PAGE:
Google And Fitbit’s Alliance Is A Bit Risky

Alliance Between Google And Fitbit Is A Bit Risky

Fitbit’s health alliance with Google could be a risky experiment.  These two companies introduced a new partnership on healthcare.  Fitbit will expand shopper and endeavor well being answers that can use Google’s new Cloud Healthcare software programming interface.

Fitbit will additionally transfer to the Google Cloud Platform to innovate and advance its services. The Transfer will permit Fitbit to leverage Google Cloud’s infrastructure and security measures.  This is in addition to Google’s synthetic intelligence and device studying functions, and its new predictive analytic algorithms.

Cloud Healthcare API

Google and Fitbit are exploring the development of consumer and enterprise health solutions.  Fitbit intends to use Google’s new Cloud Healthcare API.  This is to help the company integrate further into the healthcare system.  This may include connecting user data with electronic medical records (EMR).  This will provide the patients and clinicians a more comprehensive view of the patient profile, which will lead to more personalized care.

The companies will also look into help better manage chronic conditions like hypertension and diabetes.  This may be done by using Fitbit’s  recently acquired Twine Health.  Using Google’s Cloud Healthcare API, Twine can make it easier for clinicians and patients to collaborate on care, helping lead to better health outcomes and positive returns.

With this innovation by the two companies, they will have the opportunity to deliver up-to-date information to providers, enhancing their ability to follow and manage the health of their patients and guide their treatment.

Why The Alliance Between Google And Fitbit May Be Risky

There are two drawbacks to this deal.  First, Fitbit customers will have privacy concerns.  The partnership with Google increases the anxiety around that.  Second, Google’s history with wearables is not exactly positive.

Healthcare is a sensitive topic.  The potential opposite of health is death.

Amazing Advances in Neonatal Care

It is difficult to overstate the pace of technological advancement in the twenty-first century. Most of us are old enough to remember the days before the internet, before smartphones, before IMDB and Wikipedia gave us instant answers to all of life’s questions, and before Netflix replaced our shelves upon shelves of VHS tapes. But something we don’t think about quite as much is the application of developed technology to healthcare.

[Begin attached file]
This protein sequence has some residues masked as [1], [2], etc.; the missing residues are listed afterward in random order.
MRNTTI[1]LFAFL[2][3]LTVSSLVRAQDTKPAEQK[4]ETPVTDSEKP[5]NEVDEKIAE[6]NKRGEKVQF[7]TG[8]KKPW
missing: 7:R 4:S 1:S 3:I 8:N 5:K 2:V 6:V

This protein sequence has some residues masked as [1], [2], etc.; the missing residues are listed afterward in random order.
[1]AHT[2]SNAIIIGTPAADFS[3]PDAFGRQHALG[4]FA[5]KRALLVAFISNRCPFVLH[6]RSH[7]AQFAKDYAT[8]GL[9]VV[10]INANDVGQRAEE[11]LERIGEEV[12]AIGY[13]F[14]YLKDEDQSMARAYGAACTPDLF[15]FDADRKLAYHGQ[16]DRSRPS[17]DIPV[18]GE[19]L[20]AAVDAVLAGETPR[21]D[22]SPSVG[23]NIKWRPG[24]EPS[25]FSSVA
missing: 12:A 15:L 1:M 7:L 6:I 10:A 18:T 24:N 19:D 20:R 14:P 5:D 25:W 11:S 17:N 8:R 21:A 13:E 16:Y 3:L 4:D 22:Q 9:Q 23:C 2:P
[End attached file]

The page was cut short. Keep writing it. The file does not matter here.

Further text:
There are few things as important to us as our children. The plight of newborn babies tugs at the heartstrings of even the most callous among us. And our collective investment in improving techniques and technologies to improve healthcare outcomes for these tiny treasures reflects this priority. These are just a few developing devices and amazing advances in neonatal care.


Pulmonary Function Tests

One of the most challenging elements of neonatal care is the infant’s lung capacity and function. Early detection of lung problems could save many lives. Current methodology for testing lung function is improving by leaps and bounds, leading to earlier detection and better diagnoses for infants with pulmonary disorders such as apnea or hypoxemia.


Artificial Wombs

Last year, Children’s Hospital of Philadelphia doctors reported a surprisingly successful experiment. According to a Wall Street Journal article, “they kept premature lambs alive in a bag of fluid for longer and with better health outcomes than in previous artificial-womb experiments.” While the technology still needs some improvements before wide-scale deployment for human children, the concept is promising. These fluid-filled bags, complete with an artificial placenta, will effectively allow doctors to treat premies as a fetus, rather than a newborn – potentially saving the lives of infants with underdeveloped lungs.


Predictive Monitoring